IMAGE overall, 2008.28_PS2.jpg. Brooklyn Museum photograph, 2010
"CUR" at the beginning of an image file name means that the image was created by a curatorial staff member. These study images may be digital point-and-shoot photographs, when we don\'t yet have high-quality studio photography, or they may be scans of older negatives, slides, or photographic prints, providing historical documentation of the object.
CATALOGUE DESCRIPTION This model tipi is described in the artist's own words: Those old decorated tipis came to people in visions. Each one had its own story, born out of that person's space and time. My tipi is a 21st Century vision. Our elders living today didn't fight in the Indian wars, they fought in Viet Nam. Our Indian kids living today don't play much with rawhide gaming wheels, they play with X-boxes. When men and women sing around the drum, more than likely their drum stick is made out of PVC pipe and a wireless microphone transmits their voices through loudspeakers. Grandmothers and grandfathers have managed to give us mothers and fathers non-tangibles that are at the heart of what it is to be Indian, and in my case, Kiowa. It is our job to pass those intangibles down to our children. The tools we use to pass those along...for me, those are just tools. I have aligned the images on this tipi starting at the doorway, which faces east. A mother and father stand around the door proudly holding their small children; purposefully I have dressed all of the figures in a mixture of traditional and 21st Century clothing. Moving left, (around the tipi cover) the women occupy the southern side of the tipi: a grandmother in traditional clothing watching a child, a mother in Black Leggings dance clothing walking with her daughter in shorts and a t-shirt, an elderly woman in a Gourd Dance shawl holding an umbrella and wearing iconic high heels. On the western side, the drum occupies the space, men in [sic] obviously in today's world using today's technology to sing songs that are literally timeless. Continuing to move left, the men occupy the northern side of the tipi. A Gourd Dancer with a rockabilly haircut, a Viet Nam vet shaking the hand of a new Army recruit, an Oklahoma Grandpa with a little boy. Above the figures is the sky/myth world: the morning star and the new moon around the eastern doorway, the setting sun at the western side. Spiderwoman and her husband, Stony Road rest above; those great Kiowa beings that survived the flood, before Saynday brought us into this world. On the southern side, the Bear Rock or Devil's Tower stands with the 7 Kiowa Star Girls above (Pleiades). This was a story I grew up hearing many times. Having heard the story two ways with both Pleiades and the Big Dipper being named as the Star Girls, I have included the Big Dipper on the opposite side (as it stands in the night sky). And crazy old Saynday leaves his hand print in the constellation, Orion. A group of buffalo runs across the top of the northern side, their medicine being called upon for many things, a soldier's needs especially. This tipi is my vision then of a 21st Century Traditional-of that passing of intangibles through one generation into the next through dance, ceremony, myth, history, family and community values. These things have helped to make me into the Kiowa that I am. I pray for guidance to pass these most precious things onto my children.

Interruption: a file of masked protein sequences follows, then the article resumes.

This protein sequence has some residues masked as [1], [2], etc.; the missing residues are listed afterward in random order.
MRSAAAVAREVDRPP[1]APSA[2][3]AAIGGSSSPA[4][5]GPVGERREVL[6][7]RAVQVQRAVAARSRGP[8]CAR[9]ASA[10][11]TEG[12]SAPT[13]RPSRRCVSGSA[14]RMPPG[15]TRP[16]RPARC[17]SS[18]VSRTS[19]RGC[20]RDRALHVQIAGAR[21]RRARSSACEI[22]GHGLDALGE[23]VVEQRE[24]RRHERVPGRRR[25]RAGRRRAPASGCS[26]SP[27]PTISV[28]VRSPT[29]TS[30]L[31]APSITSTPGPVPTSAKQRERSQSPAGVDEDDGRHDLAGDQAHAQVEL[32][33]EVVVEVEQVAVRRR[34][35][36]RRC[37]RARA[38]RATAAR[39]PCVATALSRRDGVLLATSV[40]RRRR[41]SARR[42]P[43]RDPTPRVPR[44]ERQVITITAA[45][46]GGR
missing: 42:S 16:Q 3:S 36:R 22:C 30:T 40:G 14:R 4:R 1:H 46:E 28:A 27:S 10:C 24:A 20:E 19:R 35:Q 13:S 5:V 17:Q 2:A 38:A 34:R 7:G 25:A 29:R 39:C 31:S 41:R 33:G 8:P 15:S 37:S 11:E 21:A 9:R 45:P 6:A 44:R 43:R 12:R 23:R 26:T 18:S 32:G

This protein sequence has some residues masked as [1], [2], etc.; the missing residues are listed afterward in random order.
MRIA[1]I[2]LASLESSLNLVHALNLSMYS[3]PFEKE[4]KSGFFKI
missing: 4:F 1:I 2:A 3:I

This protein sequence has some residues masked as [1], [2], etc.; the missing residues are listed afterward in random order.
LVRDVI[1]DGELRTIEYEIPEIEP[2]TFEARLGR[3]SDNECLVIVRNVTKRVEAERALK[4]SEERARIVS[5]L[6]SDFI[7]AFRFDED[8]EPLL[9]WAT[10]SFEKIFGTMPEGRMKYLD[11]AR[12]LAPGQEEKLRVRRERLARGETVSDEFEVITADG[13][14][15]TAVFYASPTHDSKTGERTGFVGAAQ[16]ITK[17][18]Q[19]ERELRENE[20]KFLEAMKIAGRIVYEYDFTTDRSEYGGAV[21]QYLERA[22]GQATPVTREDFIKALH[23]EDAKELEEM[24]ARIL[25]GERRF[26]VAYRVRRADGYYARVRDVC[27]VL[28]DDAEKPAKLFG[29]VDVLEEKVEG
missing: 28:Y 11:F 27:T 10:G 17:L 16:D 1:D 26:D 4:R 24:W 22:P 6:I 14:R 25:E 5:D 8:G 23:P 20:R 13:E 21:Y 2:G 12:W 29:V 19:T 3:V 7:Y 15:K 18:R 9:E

RECORD COMPLETENESS
Not every record you will find here is complete. More information is available for some works than for others, and some entries have been updated more recently. Records are frequently reviewed and revised, and we welcome any additional information you might have.
Teri Greeves (Kiowa, born 1970). <em>21st Century Traditional: Beaded Tipi</em>, 2010. Brain tanned deer hide, charlotte cut glass beads, seed beads, bugle beads, glass beads, sterling silver beads, pearls, shell, raw diamonds, hand stamped sterling silver, hand stamped copper, cotton cloth, nylon "sinew" rope, pine, poplar, bubinga, includes base: 46 x 29 x 32 1/2 in. (116.8 x 73.7 x 82.6 cm). Brooklyn Museum, Florence B. and Carl L. Selden Fund, 2008.28. © artist or artist's estate (Photo: Brooklyn Museum, 2008.28_PS2.jpg)